The letter by Olson and colleagues aptly points out that some instances of mushroom poisoning are caused by mixed mushroom ingestion and that early symptoms caused by mushrooms of low toxicity could mask later, more serious manifestations caused by amatoxins. This possibility again emphasizes that mushrooms involved in poisonings must be promptly and accurately identified and that the patient's fluid, electrolyte, and acid-base status requires careful monitoring until recovery is complete.We disagree that the use of thioctic acid and some other agents represents a "grab bag" approach to treatment of amatoxin poisoning and feel that their characterization of these therapies as "antidotes" is misleading. Our article stressed that intensive supportive care is the principal therapy for amatoxin poisoning and that the efficacy of thioctic acid has not been proved by controlled clinical trials. Nonetheless, numerous reports in the European and American literature, including an earlier report from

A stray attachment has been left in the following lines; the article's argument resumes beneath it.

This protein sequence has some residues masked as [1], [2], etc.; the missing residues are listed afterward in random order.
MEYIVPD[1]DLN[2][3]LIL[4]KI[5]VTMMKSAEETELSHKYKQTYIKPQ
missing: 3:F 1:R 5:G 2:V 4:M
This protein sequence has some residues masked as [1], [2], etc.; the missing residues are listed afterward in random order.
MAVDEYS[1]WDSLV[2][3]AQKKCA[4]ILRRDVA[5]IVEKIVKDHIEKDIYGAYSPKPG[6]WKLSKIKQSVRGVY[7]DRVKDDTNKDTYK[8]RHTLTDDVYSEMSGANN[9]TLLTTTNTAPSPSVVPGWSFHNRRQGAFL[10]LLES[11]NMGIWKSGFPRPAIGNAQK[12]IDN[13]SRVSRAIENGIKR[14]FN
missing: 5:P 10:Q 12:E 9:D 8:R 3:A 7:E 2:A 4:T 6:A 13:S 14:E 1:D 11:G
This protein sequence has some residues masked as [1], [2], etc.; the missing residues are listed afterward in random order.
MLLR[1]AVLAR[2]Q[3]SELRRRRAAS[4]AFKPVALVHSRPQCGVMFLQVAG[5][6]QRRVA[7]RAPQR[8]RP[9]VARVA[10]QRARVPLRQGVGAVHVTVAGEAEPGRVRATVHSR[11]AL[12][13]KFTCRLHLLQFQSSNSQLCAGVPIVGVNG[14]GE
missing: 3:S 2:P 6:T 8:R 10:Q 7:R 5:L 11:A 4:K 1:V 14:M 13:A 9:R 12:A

Hanrahan JP, Gordon MA. Treatment of Mushroom Poisoning-Reply. JAMA. 1984;252(22):3131–3132. doi:10.1001/jama.1984.03350220038024
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